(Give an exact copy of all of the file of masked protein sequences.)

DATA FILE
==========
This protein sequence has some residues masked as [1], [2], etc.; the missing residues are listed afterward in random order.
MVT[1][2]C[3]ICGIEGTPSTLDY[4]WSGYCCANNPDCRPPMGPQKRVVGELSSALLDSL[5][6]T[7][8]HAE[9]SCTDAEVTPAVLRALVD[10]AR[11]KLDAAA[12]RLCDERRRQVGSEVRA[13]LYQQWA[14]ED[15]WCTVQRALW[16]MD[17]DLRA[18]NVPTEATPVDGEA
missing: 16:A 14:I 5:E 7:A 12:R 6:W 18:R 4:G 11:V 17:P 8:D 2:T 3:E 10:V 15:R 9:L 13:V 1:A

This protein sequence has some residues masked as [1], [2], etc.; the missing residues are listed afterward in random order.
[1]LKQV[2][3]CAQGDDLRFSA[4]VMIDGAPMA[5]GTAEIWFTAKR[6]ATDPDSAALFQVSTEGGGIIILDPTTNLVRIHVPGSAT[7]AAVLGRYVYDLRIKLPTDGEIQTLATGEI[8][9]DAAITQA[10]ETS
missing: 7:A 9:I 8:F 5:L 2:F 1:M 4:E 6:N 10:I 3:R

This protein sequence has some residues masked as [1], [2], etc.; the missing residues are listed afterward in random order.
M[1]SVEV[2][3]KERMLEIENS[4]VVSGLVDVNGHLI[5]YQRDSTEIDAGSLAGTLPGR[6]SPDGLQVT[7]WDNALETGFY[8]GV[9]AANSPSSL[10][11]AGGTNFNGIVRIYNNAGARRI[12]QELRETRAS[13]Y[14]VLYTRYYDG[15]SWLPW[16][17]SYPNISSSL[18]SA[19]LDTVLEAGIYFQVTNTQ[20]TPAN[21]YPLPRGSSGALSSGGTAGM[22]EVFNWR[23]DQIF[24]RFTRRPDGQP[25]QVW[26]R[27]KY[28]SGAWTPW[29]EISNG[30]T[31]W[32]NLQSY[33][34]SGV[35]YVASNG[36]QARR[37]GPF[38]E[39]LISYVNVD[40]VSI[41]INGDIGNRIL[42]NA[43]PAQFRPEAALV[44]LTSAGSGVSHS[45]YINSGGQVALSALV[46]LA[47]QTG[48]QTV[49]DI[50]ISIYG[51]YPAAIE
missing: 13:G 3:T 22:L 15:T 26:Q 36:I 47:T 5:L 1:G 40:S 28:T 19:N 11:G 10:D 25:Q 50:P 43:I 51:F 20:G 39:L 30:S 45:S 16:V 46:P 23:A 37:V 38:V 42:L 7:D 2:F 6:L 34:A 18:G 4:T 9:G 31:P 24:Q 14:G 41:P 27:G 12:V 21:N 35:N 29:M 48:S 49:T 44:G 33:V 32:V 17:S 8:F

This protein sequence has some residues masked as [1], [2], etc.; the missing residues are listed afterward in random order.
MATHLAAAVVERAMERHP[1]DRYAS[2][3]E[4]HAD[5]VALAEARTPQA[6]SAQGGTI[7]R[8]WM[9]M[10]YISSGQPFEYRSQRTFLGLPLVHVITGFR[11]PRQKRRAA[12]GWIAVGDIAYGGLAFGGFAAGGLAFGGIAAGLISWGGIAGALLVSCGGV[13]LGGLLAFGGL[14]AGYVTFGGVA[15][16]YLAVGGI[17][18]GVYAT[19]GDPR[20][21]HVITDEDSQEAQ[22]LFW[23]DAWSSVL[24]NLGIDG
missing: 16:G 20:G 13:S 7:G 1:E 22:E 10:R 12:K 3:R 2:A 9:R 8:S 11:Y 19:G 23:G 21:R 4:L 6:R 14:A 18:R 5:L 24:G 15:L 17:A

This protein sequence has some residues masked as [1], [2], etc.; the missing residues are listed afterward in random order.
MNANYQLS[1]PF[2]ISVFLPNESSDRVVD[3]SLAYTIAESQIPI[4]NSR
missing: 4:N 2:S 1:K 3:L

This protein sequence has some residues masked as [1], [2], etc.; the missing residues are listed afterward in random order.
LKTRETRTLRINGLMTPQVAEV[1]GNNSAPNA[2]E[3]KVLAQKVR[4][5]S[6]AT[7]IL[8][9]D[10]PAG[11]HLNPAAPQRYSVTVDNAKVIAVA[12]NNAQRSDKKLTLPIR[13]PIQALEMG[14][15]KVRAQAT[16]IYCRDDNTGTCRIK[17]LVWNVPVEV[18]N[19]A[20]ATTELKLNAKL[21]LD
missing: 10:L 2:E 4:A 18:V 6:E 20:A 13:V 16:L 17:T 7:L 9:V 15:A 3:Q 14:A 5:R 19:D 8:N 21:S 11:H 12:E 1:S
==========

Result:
This protein sequence has some residues masked as [1], [2], etc.; the missing residues are listed afterward in random order.
MVT[1][2]C[3]ICGIEGTPSTLDY[4]WSGYCCANNPDCRPPMGPQKRVVGELSSALLDSL[5][6]T[7][8]HAE[9]SCTDAEVTPAVLRALVD[10]AR[11]KLDAAA[12]RLCDERRRQVGSEVRA[13]LYQQWA[14]ED[15]WCTVQRALW[16]MD[17]DLRA[18]NVPTEATPVDGEA
missing: 16:A 14:I 5:E 7:A 12:R 6:W 18:R 4:G 11:V 17:P 8:D 2:T 3:E 10:V 15:R 9:L 13:V 1:A

This protein sequence has some residues masked as [1], [2], etc.; the missing residues are listed afterward in random order.
[1]LKQV[2][3]CAQGDDLRFSA[4]VMIDGAPMA[5]GTAEIWFTAKR[6]ATDPDSAALFQVSTEGGGIIILDPTTNLVRIHVPGSAT[7]AAVLGRYVYDLRIKLPTDGEIQTLATGEI[8][9]DAAITQA[10]ETS
missing: 7:A 9:I 8:F 5:L 2:F 1:M 4:E 6:N 10:I 3:R

This protein sequence has some residues masked as [1], [2], etc.; the missing residues are listed afterward in random order.
M[1]SVEV[2][3]KERMLEIENS[4]VVSGLVDVNGHLI[5]YQRDSTEIDAGSLAGTLPGR[6]SPDGLQVT[7]WDNALETGFY[8]GV[9]AANSPSSL[10][11]AGGTNFNGIVRIYNNAGARRI[12]QELRETRAS[13]Y[14]VLYTRYYDG[15]SWLPW[16][17]SYPNISSSL[18]SA[19]LDTVLEAGIYFQVTNTQ[20]TPAN[21]YPLPRGSSGALSSGGTAGM[22]EVFNWR[23]DQIF[24]RFTRRPDGQP[25]QVW[26]R[27]KY[28]SGAWTPW[29]EISNG[30]T[31]W[32]NLQSY[33][34]SGV[35]YVASNG[36]QARR[37]GPF[38]E[39]LISYVNVD[40]VSI[41]INGDIGNRIL[42]NA[43]PAQFRPEAALV[44]LTSAGSGVSHS[45]YINSGGQVALSALV[46]LA[47]QTG[48]QTV[49]DI[50]ISIYG[51]YPAAIE
missing: 13:G 3:T 22:L 15:T 26:Q 36:I 47:T 5:L 1:G 40:S 28:T 19:N 11:G 10:D 25:Q 50:P 43:I 51:F 20:G 39:L 30:S 45:S 16:V 46:P 23:A 37:V 38:V 42:L 7:D 2:F 6:L 34:A 18:G 4:T 9:G 31:P 24:Q 14:G 41:P 27:G 12:V 21:N 35:N 29:M 48:S 49:T 44:G 33:V 32:V 17:S 8:F

This protein sequence has some residues masked as [1], [2], etc.; the missing residues are listed afterward in random order.
MATHLAAAVVERAMERHP[1]DRYAS[2][3]E[4]HAD[5]VALAEARTPQA[6]SAQGGTI[7]R[8]WM[9]M[10]YISSGQPFEYRSQRTFLGLPLVHVITGFR[11]PRQKRRAA[12]GWIAVGDIAYGGLAFGGFAAGGLAFGGIAAGLISWGGIAGALLVSCGGV[13]LGGLLAFGGL[14]AGYVTFGGVA[15][16]YLAVGGI[17][18]GVYAT[19]GDPR[20][21]HVITDEDSQEAQ[22]LFW[23]DAWSSVL[24]NLGIDG
missing: 16:G 20:G 13:S 7:G 1:E 22:E 10:R 12:K 3:R 2:A 9:R 8:S 11:Y 19:G 23:G 21:R 4:L 6:R 14:A 18:R 5:L 24:G 15:L 17:A

This protein sequence has some residues masked as [1], [2], etc.; the missing residues are listed afterward in random order.
MNANYQLS[1]PF[2]ISVFLPNESSDRVVD[3]SLAYTIAESQIPI[4]NSR
missing: 4:N 2:S 1:K 3:L

This protein sequence has some residues masked as [1], [2], etc.; the missing residues are listed afterward in random order.
LKTRETRTLRINGLMTPQVAEV[1]GNNSAPNA[2]E[3]KVLAQKVR[4][5]S[6]AT[7]IL[8][9]D[10]PAG[11]HLNPAAPQRYSVTVDNAKVIAVA[12]NNAQRSDKKLTLPIR[13]PIQALEMG[14][15]KVRAQAT[16]IYCRDDNTGTCRIK[17]LVWNVPVEV[18]N[19]A[20]ATTELKLNAKL[21]LD
missing: 10:L 2:E 4:A 18:V 6:E 20:A 13:V 16:L 17:T 7:L 9:V 15:A 3:Q 14:A 5:R 19:D 8:N 21:S 11:H 12:E 1:S